A few weeks ago, I finally got a chance to use up my remaining vacation days by heading to Taiwan for a full 10 days. Every time I told my Japanese coworkers where I was going, their immediate response was something along the lines of: “Oh, you have to eat a lot of food!” Of course, not wanting to disappoint them, I accepted the challenge (it was just courtesy, not gluttony, I swear).
Taiwan is a country known as being a haven for vegetarians. Because of it’s strong Buddhist traditions, Taiwan is home to literally thousands of vegetarian restaurants. Most of these are Buddhist vegetarian restaurants, meaning that they also often don’t use eggs or any of the 5 “stinking” vegetables (garlic especially), as they are generally considered impure. So at many vegetarian restaurants, the one thing you need to look out for is milk. Of course it’s always good to check about egg as well, as every restaurant has it’s own guidelines.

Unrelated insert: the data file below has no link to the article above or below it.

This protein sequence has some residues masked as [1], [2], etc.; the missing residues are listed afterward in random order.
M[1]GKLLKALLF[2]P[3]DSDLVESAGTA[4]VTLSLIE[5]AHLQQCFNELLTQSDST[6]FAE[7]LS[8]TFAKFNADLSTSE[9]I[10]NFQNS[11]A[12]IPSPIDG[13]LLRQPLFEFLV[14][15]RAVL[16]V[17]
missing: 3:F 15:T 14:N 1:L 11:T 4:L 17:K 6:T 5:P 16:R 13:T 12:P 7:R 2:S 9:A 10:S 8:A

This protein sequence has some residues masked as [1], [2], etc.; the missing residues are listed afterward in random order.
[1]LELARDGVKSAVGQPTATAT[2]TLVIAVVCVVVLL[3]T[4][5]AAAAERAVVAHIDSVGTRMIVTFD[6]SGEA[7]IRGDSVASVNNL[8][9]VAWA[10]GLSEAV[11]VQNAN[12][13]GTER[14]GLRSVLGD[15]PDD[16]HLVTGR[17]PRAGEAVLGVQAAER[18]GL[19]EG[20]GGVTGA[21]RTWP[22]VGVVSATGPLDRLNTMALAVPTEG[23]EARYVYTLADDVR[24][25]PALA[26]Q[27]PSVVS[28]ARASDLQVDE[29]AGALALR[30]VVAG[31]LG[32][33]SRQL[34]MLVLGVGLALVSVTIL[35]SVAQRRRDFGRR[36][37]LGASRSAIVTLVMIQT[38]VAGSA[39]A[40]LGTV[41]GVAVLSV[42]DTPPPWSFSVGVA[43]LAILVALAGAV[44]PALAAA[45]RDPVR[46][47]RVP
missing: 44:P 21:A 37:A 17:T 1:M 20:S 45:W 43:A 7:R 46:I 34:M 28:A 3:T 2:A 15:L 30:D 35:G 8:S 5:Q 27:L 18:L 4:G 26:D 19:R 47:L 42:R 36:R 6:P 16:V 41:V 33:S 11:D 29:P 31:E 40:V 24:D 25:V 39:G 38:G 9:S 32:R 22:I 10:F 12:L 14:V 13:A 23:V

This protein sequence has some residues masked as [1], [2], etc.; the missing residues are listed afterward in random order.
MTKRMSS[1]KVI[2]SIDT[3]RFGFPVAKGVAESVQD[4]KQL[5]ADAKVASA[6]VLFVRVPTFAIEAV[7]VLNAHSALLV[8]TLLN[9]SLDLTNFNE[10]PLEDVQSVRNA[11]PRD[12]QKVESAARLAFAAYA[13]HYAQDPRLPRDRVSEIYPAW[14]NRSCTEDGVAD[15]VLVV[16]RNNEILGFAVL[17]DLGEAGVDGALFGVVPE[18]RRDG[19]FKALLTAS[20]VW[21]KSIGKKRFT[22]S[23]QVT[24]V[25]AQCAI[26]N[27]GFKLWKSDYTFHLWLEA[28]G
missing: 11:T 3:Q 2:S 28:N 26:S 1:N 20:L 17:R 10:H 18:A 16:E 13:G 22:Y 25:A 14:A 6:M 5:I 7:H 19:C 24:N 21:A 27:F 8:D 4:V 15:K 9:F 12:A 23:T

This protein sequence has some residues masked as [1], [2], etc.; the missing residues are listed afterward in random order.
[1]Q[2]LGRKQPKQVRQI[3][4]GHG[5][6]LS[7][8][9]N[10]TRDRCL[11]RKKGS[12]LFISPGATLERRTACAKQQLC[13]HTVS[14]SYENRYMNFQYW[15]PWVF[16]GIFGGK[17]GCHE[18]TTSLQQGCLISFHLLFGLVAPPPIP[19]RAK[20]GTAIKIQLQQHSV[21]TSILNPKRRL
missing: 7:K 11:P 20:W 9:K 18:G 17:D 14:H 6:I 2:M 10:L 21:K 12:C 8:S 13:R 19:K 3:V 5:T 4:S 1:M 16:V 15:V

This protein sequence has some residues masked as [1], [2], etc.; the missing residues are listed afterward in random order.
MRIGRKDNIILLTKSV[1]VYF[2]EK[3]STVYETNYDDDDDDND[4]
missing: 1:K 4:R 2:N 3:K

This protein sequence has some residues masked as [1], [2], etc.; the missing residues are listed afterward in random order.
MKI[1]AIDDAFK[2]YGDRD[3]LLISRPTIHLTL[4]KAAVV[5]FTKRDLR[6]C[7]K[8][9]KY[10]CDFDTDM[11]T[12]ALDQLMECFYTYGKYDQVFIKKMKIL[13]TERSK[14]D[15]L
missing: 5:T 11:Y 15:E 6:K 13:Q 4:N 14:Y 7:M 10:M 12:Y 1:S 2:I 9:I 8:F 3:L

What to Look For:
Nearly all vegetarian restaurants will have sùshí (素食), or just “su” (素) somewhere in their name. This makes it really easy to identity where you can eat. Vegetarian restaurants will also often be marked with a symbol that looks like a backwards swastika, a symbol of Buddhism. If you’re vegan, look for chúnsù (純素). I also saw one place use 全素 to refer to “vegan”, but that seemed much less common, and apparently it can also sometimes just refer to Buddhist vegetarian (so it might contain milk). I would stick to the former since most vegan places I went to marked themselves with that.
Make sure to watch out for these characters: 奶 (milk) and 蛋 (egg). If you can’t speak Mandarin I’d recommend either saving them on your phone (in large print) or printing them out on paper and carrying them with you, along with the symbols for vegan (純素) and vegetarian (素). If you’re ever not quite sure, it will be good to have these to clarify!
1. Vegan Taiwan Blog – An incredible catalogue of information on vegan restaurants and being vegan in Taiwan.
2. Vegan Taiwan Guide to Food Labeling – lots of helpful Chinese character labeling explanations
3. Wikipedia Article on Buddhist Cuisine – includes standards in different countries and helpful Chinese characters